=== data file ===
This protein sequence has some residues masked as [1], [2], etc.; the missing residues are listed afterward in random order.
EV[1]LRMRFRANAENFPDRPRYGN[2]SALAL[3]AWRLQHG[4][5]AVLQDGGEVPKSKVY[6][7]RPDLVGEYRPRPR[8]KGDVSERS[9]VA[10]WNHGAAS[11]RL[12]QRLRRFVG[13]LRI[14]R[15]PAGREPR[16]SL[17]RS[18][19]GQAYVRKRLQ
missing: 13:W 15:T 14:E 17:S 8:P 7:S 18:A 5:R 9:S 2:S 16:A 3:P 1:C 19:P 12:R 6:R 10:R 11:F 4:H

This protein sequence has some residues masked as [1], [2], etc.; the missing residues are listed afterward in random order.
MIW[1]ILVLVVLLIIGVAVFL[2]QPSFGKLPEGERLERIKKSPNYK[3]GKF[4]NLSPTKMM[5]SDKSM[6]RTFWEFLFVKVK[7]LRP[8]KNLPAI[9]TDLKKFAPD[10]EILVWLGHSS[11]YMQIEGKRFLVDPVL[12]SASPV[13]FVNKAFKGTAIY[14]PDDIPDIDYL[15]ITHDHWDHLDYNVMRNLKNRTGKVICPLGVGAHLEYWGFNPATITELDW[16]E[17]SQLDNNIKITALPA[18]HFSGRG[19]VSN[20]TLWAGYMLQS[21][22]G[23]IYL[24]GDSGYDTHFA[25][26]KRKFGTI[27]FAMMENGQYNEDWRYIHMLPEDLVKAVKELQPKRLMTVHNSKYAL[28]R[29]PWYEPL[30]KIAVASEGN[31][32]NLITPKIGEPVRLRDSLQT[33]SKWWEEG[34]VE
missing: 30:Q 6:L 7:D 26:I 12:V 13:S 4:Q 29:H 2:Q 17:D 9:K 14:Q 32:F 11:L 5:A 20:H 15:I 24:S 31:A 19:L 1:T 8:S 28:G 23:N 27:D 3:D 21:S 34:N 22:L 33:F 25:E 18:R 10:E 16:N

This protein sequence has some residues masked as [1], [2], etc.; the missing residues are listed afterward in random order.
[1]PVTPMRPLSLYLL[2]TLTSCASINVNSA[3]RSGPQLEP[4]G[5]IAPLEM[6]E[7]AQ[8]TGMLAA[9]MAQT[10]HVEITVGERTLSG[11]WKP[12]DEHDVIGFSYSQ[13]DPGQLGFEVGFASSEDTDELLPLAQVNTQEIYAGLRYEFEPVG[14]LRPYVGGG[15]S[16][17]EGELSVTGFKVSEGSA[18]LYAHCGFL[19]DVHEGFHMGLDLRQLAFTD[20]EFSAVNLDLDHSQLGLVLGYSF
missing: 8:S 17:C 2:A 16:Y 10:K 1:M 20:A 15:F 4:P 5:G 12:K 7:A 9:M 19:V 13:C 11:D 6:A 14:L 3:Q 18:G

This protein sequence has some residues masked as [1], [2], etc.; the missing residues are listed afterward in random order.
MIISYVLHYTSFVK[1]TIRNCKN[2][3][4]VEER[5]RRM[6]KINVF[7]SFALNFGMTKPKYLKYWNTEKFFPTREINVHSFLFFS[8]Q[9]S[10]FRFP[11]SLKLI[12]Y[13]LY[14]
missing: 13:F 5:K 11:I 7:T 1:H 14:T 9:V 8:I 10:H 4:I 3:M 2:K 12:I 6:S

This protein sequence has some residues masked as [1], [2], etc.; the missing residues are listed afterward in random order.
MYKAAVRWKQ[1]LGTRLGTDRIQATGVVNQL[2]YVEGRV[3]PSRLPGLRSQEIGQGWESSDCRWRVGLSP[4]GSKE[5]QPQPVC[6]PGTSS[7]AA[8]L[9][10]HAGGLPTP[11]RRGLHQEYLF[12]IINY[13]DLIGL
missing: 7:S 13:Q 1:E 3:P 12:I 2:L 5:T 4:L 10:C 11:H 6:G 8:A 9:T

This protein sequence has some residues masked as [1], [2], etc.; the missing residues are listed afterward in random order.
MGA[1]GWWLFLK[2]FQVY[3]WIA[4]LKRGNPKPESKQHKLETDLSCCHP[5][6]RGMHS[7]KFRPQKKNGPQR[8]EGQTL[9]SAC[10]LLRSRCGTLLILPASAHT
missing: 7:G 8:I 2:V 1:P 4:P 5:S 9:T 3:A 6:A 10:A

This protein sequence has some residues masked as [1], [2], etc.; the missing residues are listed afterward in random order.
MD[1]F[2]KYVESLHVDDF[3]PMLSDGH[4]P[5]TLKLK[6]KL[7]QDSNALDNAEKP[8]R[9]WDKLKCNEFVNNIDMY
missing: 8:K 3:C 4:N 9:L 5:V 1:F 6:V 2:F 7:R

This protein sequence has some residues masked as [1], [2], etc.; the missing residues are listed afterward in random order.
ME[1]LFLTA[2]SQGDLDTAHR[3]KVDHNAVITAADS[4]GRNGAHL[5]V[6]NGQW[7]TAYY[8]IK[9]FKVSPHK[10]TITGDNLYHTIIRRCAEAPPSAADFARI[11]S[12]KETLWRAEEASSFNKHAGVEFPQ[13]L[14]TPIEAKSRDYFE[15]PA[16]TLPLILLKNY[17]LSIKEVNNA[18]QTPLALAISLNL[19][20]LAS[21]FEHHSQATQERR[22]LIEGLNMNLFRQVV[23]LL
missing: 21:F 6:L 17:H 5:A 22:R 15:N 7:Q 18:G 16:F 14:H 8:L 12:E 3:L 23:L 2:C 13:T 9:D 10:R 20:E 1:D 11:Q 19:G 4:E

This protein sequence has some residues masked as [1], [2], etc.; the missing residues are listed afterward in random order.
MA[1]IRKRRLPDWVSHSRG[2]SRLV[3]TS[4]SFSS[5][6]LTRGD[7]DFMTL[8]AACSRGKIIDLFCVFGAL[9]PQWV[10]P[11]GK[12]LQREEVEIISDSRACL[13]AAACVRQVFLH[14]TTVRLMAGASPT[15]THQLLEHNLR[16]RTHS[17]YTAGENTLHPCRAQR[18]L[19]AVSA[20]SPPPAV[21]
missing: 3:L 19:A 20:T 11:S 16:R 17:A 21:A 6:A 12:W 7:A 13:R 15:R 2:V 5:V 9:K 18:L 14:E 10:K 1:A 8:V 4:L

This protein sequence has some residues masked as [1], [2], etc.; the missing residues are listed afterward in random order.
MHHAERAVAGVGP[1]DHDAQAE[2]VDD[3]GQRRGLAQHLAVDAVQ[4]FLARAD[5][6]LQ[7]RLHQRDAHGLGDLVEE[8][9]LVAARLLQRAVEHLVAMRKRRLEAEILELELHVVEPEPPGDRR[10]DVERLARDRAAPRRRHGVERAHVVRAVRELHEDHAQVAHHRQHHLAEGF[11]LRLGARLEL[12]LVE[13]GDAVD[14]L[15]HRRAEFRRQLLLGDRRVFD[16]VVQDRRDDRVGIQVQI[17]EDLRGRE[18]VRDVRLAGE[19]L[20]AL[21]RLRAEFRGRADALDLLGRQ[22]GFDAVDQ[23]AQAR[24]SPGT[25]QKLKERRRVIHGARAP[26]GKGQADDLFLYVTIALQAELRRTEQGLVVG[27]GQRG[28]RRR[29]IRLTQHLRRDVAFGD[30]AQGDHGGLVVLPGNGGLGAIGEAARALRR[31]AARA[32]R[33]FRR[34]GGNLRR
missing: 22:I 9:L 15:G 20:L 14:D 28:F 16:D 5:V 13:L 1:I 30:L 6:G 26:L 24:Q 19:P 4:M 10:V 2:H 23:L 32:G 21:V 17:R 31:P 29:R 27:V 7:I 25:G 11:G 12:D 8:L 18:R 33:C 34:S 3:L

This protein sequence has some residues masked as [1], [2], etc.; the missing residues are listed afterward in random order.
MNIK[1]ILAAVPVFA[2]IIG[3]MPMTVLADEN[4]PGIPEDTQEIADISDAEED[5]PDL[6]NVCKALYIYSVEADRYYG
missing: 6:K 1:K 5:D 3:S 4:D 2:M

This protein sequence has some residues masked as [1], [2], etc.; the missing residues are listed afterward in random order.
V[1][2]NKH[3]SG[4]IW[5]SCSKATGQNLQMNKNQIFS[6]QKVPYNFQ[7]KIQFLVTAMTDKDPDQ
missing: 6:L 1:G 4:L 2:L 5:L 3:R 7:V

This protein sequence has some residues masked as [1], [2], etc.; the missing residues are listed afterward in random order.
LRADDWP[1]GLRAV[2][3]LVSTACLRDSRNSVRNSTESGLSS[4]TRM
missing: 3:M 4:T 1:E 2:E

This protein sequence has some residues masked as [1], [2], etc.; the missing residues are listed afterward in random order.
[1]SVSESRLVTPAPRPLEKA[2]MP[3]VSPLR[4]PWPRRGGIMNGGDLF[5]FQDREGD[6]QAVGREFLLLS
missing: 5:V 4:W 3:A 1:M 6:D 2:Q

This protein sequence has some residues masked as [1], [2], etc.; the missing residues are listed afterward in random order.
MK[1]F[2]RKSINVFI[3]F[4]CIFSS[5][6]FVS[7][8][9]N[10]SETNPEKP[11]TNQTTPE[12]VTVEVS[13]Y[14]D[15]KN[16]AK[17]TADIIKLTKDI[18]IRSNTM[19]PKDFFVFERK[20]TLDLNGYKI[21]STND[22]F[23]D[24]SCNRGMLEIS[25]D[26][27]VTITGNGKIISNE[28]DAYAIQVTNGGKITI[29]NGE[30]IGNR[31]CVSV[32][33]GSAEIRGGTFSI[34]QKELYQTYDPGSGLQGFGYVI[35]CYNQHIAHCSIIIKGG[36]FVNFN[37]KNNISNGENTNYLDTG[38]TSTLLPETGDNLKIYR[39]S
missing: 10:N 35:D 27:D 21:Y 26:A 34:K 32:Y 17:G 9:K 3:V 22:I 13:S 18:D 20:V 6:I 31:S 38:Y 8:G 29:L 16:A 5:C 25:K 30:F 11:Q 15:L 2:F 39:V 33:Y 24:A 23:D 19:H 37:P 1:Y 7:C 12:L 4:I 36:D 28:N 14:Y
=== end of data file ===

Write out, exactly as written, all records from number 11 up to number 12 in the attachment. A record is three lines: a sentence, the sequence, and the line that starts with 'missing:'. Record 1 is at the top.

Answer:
This protein sequence has some residues masked as [1], [2], etc.; the missing residues are listed afterward in random order.
MNIK[1]ILAAVPVFA[2]IIG[3]MPMTVLADEN[4]PGIPEDTQEIADISDAEED[5]PDL[6]NVCKALYIYSVEADRYYG
missing: 6:K 1:K 5:D 3:S 4:D 2:M

This protein sequence has some residues masked as [1], [2], etc.; the missing residues are listed afterward in random order.
V[1][2]NKH[3]SG[4]IW[5]SCSKATGQNLQMNKNQIFS[6]QKVPYNFQ[7]KIQFLVTAMTDKDPDQ
missing: 6:L 1:G 4:L 2:L 5:L 3:R 7:V